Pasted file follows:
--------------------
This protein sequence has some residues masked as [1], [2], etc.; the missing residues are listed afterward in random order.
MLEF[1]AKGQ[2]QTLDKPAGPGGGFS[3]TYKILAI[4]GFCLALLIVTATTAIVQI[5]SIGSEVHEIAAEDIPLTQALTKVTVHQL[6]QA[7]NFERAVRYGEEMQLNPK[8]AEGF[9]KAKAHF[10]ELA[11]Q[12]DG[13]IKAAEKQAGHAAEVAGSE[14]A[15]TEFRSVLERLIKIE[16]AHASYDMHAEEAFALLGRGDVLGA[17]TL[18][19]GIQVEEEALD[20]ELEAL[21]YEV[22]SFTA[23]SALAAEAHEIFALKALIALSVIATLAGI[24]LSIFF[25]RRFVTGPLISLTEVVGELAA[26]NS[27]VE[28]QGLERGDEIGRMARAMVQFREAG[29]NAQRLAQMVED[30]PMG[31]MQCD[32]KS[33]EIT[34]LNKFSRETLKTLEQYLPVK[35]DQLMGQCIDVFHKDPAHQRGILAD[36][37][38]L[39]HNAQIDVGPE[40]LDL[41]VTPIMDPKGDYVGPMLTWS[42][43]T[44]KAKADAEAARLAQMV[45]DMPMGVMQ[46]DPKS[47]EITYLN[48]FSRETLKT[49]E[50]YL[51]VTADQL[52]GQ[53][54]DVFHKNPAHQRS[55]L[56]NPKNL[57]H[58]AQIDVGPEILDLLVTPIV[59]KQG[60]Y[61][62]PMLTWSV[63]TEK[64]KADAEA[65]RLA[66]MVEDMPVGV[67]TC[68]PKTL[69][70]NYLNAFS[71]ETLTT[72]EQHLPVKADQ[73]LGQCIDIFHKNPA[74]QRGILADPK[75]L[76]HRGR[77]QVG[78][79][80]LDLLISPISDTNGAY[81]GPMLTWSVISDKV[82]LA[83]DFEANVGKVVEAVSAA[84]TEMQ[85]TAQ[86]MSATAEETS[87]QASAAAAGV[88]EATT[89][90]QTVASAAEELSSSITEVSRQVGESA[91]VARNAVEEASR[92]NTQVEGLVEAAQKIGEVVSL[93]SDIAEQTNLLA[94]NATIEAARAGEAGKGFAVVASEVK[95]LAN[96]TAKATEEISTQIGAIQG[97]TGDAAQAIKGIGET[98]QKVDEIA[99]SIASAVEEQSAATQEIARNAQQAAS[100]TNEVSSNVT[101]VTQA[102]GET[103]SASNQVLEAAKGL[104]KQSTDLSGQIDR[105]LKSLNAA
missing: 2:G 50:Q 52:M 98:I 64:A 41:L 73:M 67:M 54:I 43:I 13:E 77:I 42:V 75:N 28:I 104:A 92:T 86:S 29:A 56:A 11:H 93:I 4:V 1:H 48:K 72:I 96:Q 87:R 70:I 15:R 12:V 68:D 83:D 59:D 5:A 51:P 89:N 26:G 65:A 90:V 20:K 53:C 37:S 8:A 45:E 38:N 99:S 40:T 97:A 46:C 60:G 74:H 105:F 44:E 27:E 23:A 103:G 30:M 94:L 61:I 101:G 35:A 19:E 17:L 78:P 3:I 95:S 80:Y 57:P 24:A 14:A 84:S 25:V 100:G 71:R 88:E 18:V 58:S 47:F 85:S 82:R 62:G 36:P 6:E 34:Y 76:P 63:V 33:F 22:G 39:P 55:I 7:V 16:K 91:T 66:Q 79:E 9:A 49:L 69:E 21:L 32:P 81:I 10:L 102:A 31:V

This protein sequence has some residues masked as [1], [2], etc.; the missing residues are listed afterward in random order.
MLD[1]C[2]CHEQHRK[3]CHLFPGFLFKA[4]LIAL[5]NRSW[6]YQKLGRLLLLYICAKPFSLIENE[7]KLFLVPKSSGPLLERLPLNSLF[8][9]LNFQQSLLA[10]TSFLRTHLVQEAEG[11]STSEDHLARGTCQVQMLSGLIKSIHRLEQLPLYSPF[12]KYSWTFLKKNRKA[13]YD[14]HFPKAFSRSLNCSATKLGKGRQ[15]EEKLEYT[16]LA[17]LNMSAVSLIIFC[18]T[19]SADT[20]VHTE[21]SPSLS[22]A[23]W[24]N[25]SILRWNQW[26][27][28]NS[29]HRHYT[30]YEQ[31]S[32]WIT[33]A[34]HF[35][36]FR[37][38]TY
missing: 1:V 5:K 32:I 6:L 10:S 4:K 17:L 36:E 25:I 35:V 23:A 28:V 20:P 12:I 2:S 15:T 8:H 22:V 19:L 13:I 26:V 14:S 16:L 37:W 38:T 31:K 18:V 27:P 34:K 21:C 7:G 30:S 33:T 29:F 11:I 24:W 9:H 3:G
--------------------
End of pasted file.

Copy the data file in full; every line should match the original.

This protein sequence has some residues masked as [1], [2], etc.; the missing residues are listed afterward in random order.
MLEF[1]AKGQ[2]QTLDKPAGPGGGFS[3]TYKILAI[4]GFCLALLIVTATTAIVQI[5]SIGSEVHEIAAEDIPLTQALTKVTVHQL[6]QA[7]NFERAVRYGEEMQLNPK[8]AEGF[9]KAKAHF[10]ELA[11]Q[12]DG[13]IKAAEKQAGHAAEVAGSE[14]A[15]TEFRSVLERLIKIE[16]AHASYDMHAEEAFALLGRGDVLGA[17]TL[18][19]GIQVEEEALD[20]ELEAL[21]YEV[22]SFTA[23]SALAAEAHEIFALKALIALSVIATLAGI[24]LSIFF[25]RRFVTGPLISLTEVVGELAA[26]NS[27]VE[28]QGLERGDEIGRMARAMVQFREAG[29]NAQRLAQMVED[30]PMG[31]MQCD[32]KS[33]EIT[34]LNKFSRETLKTLEQYLPVK[35]DQLMGQCIDVFHKDPAHQRGILAD[36][37][38]L[39]HNAQIDVGPE[40]LDL[41]VTPIMDPKGDYVGPMLTWS[42][43]T[44]KAKADAEAARLAQMV[45]DMPMGVMQ[46]DPKS[47]EITYLN[48]FSRETLKT[49]E[50]YL[51]VTADQL[52]GQ[53][54]DVFHKNPAHQRS[55]L[56]NPKNL[57]H[58]AQIDVGPEILDLLVTPIV[59]KQG[60]Y[61][62]PMLTWSV[63]TEK[64]KADAEA[65]RLA[66]MVEDMPVGV[67]TC[68]PKTL[69][70]NYLNAFS[71]ETLTT[72]EQHLPVKADQ[73]LGQCIDIFHKNPA[74]QRGILADPK[75]L[76]HRGR[77]QVG[78][79][80]LDLLISPISDTNGAY[81]GPMLTWSVISDKV[82]LA[83]DFEANVGKVVEAVSAA[84]TEMQ[85]TAQ[86]MSATAEETS[87]QASAAAAGV[88]EATT[89][90]QTVASAAEELSSSITEVSRQVGESA[91]VARNAVEEASR[92]NTQVEGLVEAAQKIGEVVSL[93]SDIAEQTNLLA[94]NATIEAARAGEAGKGFAVVASEVK[95]LAN[96]TAKATEEISTQIGAIQG[97]TGDAAQAIKGIGET[98]QKVDEIA[99]SIASAVEEQSAATQEIARNAQQAAS[100]TNEVSSNVT[101]VTQA[102]GET[103]SASNQVLEAAKGL[104]KQSTDLSGQIDR[105]LKSLNAA
missing: 2:G 50:Q 52:M 98:I 64:A 41:L 73:M 67:M 54:I 43:I 13:E 77:I 42:V 75:N 28:I 104:A 92:T 86:S 29:A 56:A 11:H 93:I 4:V 1:H 48:K 72:I 96:Q 87:R 70:I 15:R 12:V 68:D 83:D 59:D 5:A 51:P 89:N 26:G 65:A 90:V 20:K 53:C 37:S 8:A 45:E 38:N 99:S 40:T 97:A 46:C 60:G 74:H 105:F 44:E 27:E 23:A 103:G 30:M 94:L 61:I 101:G 35:A 19:E 17:L 78:P 3:I 95:S 80:Y 57:P 24:A 14:A 84:S 25:V 100:G 71:R 88:E 18:V 58:S 47:F 85:S 82:R 62:G 36:P 6:E 34:Y 76:P 63:V 33:F 22:G 39:P 55:I 7:V 16:K 91:T 66:Q 79:E 9:A 49:L 69:E 21:L 32:P 81:I 10:L 102:A 31:V

This protein sequence has some residues masked as [1], [2], etc.; the missing residues are listed afterward in random order.
MLD[1]C[2]CHEQHRK[3]CHLFPGFLFKA[4]LIAL[5]NRSW[6]YQKLGRLLLLYICAKPFSLIENE[7]KLFLVPKSSGPLLERLPLNSLF[8][9]LNFQQSLLA[10]TSFLRTHLVQEAEG[11]STSEDHLARGTCQVQMLSGLIKSIHRLEQLPLYSPF[12]KYSWTFLKKNRKA[13]YD[14]HFPKAFSRSLNCSATKLGKGRQ[15]EEKLEYT[16]LA[17]LNMSAVSLIIFC[18]T[19]SADT[20]VHTE[21]SPSLS[22]A[23]W[24]N[25]SILRWNQW[26][27][28]NS[29]HRHYT[30]YEQ[31]S[32]WIT[33]A[34]HF[35][36]FR[37][38]TY
missing: 1:V 5:K 32:I 6:L 10:S 4:K 17:L 36:E 25:I 35:V 23:A 28:V 20:P 12:I 2:S 15:T 8:H 22:V 19:L 13:I 26:V 14:S 16:L 37:W 38:T 31:K 18:V 27:P 34:K 21:C 7:G 30:S 33:T 29:F 11:I 24:W 9:H 3:G